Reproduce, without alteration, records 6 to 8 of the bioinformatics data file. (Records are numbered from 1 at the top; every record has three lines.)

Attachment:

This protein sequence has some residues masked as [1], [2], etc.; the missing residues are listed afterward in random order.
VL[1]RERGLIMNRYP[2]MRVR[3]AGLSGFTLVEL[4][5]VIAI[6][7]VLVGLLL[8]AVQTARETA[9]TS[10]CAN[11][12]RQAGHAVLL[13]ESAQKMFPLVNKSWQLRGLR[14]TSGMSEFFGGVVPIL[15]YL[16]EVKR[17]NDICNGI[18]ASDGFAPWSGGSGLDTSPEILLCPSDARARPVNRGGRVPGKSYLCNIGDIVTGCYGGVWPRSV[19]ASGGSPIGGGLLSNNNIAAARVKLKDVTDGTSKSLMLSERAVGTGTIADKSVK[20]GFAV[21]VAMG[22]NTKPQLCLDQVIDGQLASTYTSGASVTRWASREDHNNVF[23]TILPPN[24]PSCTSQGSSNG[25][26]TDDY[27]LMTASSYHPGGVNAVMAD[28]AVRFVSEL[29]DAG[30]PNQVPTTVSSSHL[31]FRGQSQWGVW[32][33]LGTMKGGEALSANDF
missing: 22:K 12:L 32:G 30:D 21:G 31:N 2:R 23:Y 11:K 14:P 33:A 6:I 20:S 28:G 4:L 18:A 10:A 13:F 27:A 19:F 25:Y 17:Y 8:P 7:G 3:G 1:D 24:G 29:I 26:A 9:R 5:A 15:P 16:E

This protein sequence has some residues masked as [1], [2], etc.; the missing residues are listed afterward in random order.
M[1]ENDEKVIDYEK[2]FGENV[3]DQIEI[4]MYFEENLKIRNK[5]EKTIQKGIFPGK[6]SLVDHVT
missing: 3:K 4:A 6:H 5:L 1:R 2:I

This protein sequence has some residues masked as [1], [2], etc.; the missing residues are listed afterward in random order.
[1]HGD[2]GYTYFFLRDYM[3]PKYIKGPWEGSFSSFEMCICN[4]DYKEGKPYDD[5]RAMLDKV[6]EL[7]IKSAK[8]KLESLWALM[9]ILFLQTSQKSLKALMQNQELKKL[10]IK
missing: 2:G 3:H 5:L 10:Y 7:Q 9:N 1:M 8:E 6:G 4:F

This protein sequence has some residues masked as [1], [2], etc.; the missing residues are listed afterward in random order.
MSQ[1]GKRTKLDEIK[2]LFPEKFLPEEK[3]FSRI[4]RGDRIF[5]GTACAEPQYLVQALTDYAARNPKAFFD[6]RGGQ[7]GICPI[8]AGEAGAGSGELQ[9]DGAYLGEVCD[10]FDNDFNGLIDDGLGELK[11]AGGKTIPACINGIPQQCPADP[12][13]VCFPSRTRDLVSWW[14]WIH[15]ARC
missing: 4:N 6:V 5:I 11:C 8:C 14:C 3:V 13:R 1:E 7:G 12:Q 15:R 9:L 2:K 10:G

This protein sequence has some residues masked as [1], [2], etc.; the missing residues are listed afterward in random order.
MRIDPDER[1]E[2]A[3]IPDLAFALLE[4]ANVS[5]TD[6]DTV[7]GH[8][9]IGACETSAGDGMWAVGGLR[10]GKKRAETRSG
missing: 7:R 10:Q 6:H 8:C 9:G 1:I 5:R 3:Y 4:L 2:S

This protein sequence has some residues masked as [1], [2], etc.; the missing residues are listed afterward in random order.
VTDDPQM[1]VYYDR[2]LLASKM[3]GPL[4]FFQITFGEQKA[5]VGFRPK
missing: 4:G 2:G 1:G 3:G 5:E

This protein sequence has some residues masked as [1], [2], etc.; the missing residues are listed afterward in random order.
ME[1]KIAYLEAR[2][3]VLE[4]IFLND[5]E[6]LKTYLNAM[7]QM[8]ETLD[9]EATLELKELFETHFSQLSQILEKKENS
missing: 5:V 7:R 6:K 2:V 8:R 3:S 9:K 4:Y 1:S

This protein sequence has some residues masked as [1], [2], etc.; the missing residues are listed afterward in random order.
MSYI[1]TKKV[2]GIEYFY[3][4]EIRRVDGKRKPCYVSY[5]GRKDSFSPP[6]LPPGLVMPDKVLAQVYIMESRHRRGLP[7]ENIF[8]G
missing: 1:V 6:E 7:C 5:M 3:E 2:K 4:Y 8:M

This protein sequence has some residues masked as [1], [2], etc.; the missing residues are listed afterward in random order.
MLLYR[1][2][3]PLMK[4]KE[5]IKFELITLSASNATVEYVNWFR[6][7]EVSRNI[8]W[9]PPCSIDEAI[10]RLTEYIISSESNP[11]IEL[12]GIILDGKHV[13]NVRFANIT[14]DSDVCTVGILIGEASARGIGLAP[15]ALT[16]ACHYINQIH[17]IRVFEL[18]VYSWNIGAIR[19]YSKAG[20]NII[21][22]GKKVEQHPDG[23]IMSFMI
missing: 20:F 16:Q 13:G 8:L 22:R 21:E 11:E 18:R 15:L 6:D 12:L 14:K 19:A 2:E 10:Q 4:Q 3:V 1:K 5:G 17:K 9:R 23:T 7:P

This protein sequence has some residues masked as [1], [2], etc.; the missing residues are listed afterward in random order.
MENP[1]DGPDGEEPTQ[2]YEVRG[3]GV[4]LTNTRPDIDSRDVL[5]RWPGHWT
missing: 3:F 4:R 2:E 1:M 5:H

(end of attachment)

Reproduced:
This protein sequence has some residues masked as [1], [2], etc.; the missing residues are listed afterward in random order.
VTDDPQM[1]VYYDR[2]LLASKM[3]GPL[4]FFQITFGEQKA[5]VGFRPK
missing: 4:G 2:G 1:G 3:G 5:E

This protein sequence has some residues masked as [1], [2], etc.; the missing residues are listed afterward in random order.
ME[1]KIAYLEAR[2][3]VLE[4]IFLND[5]E[6]LKTYLNAM[7]QM[8]ETLD[9]EATLELKELFETHFSQLSQILEKKENS
missing: 5:V 7:R 6:K 2:V 8:R 3:S 9:K 4:Y 1:S

This protein sequence has some residues masked as [1], [2], etc.; the missing residues are listed afterward in random order.
MSYI[1]TKKV[2]GIEYFY[3][4]EIRRVDGKRKPCYVSY[5]GRKDSFSPP[6]LPPGLVMPDKVLAQVYIMESRHRRGLP[7]ENIF[8]G
missing: 1:V 6:E 7:C 5:M 3:E 2:K 4:Y 8:M